A new treatment appears hopeful for the most severe form of brain cancer, glioblastoma. Monitoring these antiangiogenic therapies mechanistically would greatly aid our understanding of how they might best be used in patients, and recent data suggest that measurement of brain perfusion with MRI using gadolinium-based approaches could be very useful, particularly as an imaging biomarker. However, no single methodology for acquisition or analysis has been tested in at variable field strengths or across vendor platforms. We propose to develop acquisition and analysis methods that will be compatible across field strengths and vendor platforms and quantify the differences in acquisition and analysis. We will first study volunteers to understand the on-site manufacturer and field strength variability. We will then study patients with newly diagnosed glioblastoma who are undergoing treatment with anti-angiogenic agents. It is expected that such an approach will improve the reliability of perfusion MRI as a potential imaging biomarker, and pave the way for a large-scale, multi-center trial that could standardize the implementation of perfusion MRI in measuring tumor response to anti-angiogenic therapies.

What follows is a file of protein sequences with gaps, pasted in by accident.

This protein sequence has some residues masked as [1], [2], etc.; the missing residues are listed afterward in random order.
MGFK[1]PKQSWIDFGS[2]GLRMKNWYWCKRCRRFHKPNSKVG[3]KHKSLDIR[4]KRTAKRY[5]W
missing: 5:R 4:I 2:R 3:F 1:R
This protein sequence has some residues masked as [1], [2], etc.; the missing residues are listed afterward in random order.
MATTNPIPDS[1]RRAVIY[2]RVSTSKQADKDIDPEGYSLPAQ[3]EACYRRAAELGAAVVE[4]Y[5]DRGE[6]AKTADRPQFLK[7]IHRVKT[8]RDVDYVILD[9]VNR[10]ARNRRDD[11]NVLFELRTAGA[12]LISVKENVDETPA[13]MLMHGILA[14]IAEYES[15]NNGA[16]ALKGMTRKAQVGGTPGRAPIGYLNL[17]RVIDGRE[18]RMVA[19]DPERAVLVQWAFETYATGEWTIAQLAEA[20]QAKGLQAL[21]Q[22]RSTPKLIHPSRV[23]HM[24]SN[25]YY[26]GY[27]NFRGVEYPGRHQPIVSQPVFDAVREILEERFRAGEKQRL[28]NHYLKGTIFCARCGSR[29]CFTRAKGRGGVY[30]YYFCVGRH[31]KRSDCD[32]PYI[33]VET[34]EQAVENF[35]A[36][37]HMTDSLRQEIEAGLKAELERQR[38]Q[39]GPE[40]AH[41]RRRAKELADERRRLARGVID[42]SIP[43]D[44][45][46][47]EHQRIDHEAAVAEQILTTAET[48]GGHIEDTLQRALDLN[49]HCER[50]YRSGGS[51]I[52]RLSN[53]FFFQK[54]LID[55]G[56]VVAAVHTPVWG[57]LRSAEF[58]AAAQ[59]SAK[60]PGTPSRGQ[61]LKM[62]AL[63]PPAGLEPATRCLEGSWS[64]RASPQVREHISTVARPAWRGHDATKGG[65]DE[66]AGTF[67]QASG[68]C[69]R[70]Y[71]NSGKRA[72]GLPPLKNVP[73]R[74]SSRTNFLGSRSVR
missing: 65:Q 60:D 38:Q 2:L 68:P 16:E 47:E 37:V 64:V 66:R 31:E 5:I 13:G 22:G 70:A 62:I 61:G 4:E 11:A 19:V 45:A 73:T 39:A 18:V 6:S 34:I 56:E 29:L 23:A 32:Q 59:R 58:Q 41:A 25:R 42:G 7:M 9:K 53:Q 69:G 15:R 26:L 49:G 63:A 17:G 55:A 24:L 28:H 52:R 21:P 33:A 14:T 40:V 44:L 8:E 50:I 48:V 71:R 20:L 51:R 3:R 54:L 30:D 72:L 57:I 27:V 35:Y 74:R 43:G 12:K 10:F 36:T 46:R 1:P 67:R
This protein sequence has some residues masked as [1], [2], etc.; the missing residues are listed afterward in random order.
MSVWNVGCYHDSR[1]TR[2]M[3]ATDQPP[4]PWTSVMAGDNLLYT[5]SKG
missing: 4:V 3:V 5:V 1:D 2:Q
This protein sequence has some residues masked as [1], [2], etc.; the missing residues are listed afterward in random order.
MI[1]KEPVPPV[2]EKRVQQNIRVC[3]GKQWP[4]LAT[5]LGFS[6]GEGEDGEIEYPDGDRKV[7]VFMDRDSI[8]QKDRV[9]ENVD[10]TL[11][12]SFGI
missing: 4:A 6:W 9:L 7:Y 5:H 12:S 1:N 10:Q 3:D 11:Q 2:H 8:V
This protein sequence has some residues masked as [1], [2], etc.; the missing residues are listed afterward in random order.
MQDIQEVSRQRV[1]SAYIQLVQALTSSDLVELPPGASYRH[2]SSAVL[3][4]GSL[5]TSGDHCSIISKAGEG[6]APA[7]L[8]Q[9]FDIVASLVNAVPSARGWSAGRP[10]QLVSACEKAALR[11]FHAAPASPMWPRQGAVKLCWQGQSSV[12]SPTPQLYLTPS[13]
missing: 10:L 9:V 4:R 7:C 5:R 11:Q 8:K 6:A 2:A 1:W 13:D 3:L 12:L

Public Health Relevance

Perfusion MRI is a technique that may improve our ability to provide an accurate diagnosis and prognosis as well as potentially guide treatment choices for both newly diagnosed and recurrent brain tumors. Our proposed research will help establish a common, standardized approach to acquisition and analysis of perfusion MRI data across different MRI machines with a goal of minimizing variations across machines. This will enable this technique to become more widely available and more appropriately establish its benefit to patients.

National Institute of Health (NIH)
National Institute of Neurological Disorders and Stroke (NINDS)
Research Project (R01)
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Acute Neural Injury and Epilepsy Study Section (ANIE)
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Fountain, Jane W
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Massachusetts General Hospital
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